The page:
UU bases their survey on which artists they can feasibly bring to campus with the money allotted them by Student Association. From there, UU sends the survey out to an e-mail listserv and puts it on their Facebook page, where students can pick who they want from a list of available options. The survey’s open-ended section also allows people to choose in whatever artist they want, free jazz or heavy metal – regardless of pricing, availability or what it would take to bring them to campus – just to get a feel of what people are listening to, Roberts said.

That focus on mainstream student taste is a good one, said David Rezak, the director of the Bandier Program in SU’s School of Visual and Performing Arts.

“That’s the secret sauce,” Rezak said, referring to UU’s selection and marketing of crossover artists like Passion Pit. “It’s almost a sustainability mindset.”

The crossovers at Sunday’s show certainly appeared to be the most popular. Aside from the hysteria that greeted Passion Pit and their soft-spoken frontman Michael Angelakos, the crowd also gravitated toward the Top 40 mash-ups of Super Mash Bros.

Juice Jam’s success also depends on manpower, though, based on a dedicated membership’s willingness to promote. The Juice Jam promotional campaign started two days ahead of its typical schedule this year, hitting freshmen while they were still in orientation, Beyda said. Fifty members consistently contribute to UU events, assisting with poster and promotional distribution, the organization’s campus visibility and Web presence, plus staffing events like Juice Jam.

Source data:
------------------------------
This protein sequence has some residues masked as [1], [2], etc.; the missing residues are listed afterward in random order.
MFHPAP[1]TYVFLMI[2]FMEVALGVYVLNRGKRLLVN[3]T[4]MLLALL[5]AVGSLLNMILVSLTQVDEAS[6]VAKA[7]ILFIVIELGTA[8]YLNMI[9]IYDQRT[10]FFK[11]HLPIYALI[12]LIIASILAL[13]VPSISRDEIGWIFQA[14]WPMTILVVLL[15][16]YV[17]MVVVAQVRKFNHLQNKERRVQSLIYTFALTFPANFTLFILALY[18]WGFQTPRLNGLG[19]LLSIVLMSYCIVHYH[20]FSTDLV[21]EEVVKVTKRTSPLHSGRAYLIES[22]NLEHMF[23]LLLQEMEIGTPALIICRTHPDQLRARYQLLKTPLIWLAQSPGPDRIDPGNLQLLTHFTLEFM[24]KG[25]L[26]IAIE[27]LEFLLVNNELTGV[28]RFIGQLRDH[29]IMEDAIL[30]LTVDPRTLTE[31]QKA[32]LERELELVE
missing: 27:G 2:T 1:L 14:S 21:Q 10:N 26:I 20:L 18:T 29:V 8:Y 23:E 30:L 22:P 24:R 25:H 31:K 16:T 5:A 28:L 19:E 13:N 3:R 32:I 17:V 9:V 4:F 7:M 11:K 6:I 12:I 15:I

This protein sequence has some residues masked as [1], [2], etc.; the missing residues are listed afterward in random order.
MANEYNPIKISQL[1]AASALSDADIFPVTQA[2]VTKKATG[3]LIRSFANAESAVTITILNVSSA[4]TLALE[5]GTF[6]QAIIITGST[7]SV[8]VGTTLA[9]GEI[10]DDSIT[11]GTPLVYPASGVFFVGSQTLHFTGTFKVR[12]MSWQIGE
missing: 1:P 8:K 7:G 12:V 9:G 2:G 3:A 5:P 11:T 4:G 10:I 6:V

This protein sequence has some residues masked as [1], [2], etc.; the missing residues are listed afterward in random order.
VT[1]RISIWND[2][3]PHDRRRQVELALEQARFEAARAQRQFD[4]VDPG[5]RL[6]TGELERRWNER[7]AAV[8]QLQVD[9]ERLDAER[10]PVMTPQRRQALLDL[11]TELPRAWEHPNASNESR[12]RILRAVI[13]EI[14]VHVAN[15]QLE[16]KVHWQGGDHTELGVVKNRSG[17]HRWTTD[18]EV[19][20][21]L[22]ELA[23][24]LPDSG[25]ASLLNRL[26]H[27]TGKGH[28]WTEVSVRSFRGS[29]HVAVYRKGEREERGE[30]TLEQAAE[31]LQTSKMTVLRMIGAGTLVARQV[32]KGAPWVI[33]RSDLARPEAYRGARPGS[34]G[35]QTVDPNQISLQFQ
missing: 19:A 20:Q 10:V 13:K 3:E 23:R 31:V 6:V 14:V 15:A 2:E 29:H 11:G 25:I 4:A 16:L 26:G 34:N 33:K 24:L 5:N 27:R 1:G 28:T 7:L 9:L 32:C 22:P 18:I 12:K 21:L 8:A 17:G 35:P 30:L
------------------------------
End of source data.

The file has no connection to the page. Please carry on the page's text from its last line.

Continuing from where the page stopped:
That focus on freshmen targeting, as well as the size of this year’s freshmen class, may have contributed to Juice Jam’s success. And if other Central New York universities are any indication, then UU and Juice Jam still have a lot of room to grow in future years.

The future of UU Concerts

Booking progressively more popular acts has certainly worked for fellow CNY show coordinators in Ithaca. The Cornell Concert Commission, currently helmed by Executive Director Douglas DuRant, sold out a Ludacris concert and a Girl Talk concert in Spring 2009. Cornell also will host international superstar M.I.A. and French indie pop gods Phoenix this fall. DuRant expects both shows to sell out.

“When we sell out concerts, we start to make money back that we can throw to other concerts,” DuRant said. “The bigger names you get, the more likely they’ll sell out. ... We’re on a roll right now.”

Promotion and student accessibility are the two most important aspects of bringing more lucrative concerts to campus, he said, a lesson that UU learned this year. Cornell has also seen the size of its concert board grow with the popularity of its shows: the Concert Commission’s general membership is now 250-strong.

“Our general body has grown so much in recent years that we have a good sampling of the Cornell community,” he said.

That may never be a realistic goal for UU, whose current contributing membership maxes out around 50.

Still, Beyda thinks that student attendance at shows could and should keep growing, regardless of other factors. He said that his staff plans to discuss the 4,999-person cap with public safety officials before next year in the hopes that Juice Jam 2011 will be even bigger.

“If we had a choice, we would say, ‘Whatever SU student wants to come, come!’”

(Photos: Anthony Gairto & Alex Pines)